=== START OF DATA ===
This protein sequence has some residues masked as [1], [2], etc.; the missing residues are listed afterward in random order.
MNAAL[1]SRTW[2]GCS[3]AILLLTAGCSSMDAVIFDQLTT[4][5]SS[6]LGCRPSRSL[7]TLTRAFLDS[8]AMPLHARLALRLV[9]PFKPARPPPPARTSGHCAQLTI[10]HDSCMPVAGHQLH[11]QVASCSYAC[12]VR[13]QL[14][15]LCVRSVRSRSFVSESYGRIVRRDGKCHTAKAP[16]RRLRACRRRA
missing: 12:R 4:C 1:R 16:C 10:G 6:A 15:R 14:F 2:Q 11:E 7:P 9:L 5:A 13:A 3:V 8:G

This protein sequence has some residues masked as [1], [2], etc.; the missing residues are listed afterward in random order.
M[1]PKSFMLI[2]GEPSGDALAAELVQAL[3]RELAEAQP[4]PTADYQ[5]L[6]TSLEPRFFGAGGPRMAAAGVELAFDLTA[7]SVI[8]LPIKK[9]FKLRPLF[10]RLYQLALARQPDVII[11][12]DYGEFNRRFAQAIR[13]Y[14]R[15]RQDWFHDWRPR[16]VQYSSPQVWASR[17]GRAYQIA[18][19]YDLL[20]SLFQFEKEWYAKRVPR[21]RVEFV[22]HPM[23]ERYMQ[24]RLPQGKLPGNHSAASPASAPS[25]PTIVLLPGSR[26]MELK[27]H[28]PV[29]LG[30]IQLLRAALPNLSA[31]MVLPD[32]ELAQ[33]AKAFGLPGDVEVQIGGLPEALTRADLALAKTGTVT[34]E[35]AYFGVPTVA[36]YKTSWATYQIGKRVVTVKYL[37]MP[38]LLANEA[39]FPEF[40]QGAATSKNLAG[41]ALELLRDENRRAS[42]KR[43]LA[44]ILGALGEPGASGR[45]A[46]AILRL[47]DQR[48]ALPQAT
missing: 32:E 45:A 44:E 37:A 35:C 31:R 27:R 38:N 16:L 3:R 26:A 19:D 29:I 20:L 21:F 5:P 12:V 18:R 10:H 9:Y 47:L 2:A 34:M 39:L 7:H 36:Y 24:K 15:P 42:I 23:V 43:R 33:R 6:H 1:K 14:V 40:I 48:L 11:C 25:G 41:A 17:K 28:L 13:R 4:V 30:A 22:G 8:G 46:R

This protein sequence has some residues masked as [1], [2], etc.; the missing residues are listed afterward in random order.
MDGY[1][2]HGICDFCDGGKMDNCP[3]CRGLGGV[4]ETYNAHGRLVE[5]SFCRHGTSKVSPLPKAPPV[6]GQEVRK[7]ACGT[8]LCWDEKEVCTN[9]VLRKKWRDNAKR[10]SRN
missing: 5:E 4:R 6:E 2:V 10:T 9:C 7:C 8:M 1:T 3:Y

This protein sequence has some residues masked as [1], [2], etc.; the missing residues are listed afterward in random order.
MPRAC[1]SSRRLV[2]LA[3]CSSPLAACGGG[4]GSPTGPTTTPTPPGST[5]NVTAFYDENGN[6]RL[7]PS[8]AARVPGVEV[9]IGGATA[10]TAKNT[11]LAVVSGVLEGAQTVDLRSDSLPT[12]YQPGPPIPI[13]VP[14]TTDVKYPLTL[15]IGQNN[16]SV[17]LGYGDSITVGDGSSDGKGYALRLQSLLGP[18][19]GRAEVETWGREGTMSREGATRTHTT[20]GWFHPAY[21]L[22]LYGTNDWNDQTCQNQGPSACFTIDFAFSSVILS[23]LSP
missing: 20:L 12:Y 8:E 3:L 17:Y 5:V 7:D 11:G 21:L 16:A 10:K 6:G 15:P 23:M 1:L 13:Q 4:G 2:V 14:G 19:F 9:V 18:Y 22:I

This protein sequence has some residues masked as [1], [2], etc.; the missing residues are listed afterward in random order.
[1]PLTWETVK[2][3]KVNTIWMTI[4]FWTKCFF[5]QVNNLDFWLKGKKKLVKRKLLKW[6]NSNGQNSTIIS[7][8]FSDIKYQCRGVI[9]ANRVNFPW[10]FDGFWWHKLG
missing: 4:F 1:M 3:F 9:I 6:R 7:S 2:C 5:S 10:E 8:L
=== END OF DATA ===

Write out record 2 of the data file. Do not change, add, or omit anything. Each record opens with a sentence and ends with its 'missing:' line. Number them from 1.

This protein sequence has some residues masked as [1], [2], etc.; the missing residues are listed afterward in random order.
M[1]PKSFMLI[2]GEPSGDALAAELVQAL[3]RELAEAQP[4]PTADYQ[5]L[6]TSLEPRFFGAGGPRMAAAGVELAFDLTA[7]SVI[8]LPIKK[9]FKLRPLF[10]RLYQLALARQPDVII[11][12]DYGEFNRRFAQAIR[13]Y[14]R[15]RQDWFHDWRPR[16]VQYSSPQVWASR[17]GRAYQIA[18][19]YDLL[20]SLFQFEKEWYAKRVPR[21]RVEFV[22]HPM[23]ERYMQ[24]RLPQGKLPGNHSAASPASAPS[25]PTIVLLPGSR[26]MELK[27]H[28]PV[29]LG[30]IQLLRAALPNLSA[31]MVLPD[32]ELAQ[33]AKAFGLPGDVEVQIGGLPEALTRADLALAKTGTVT[34]E[35]AYFGVPTVA[36]YKTSWATYQIGKRVVTVKYL[37]MP[38]LLANEA[39]FPEF[40]QGAATSKNLAG[41]ALELLRDENRRAS[42]KR[43]LA[44]ILGALGEPGASGR[45]A[46]AILRL[47]DQR[48]ALPQAT
missing: 32:E 45:A 44:E 37:A 35:C 31:R 27:R 38:N 16:L 3:R 26:A 19:D 29:I 20:L 21:F 5:P 12:V 18:R 10:H 9:Y 47:L 2:A 34:M 39:L 7:H 36:Y 24:K 15:P 42:I 23:V 43:R 33:R 6:H 1:K 14:V 40:I 48:L 11:C 25:G 41:A 17:K 28:L 13:R 4:V 30:A 22:G 8:G 46:R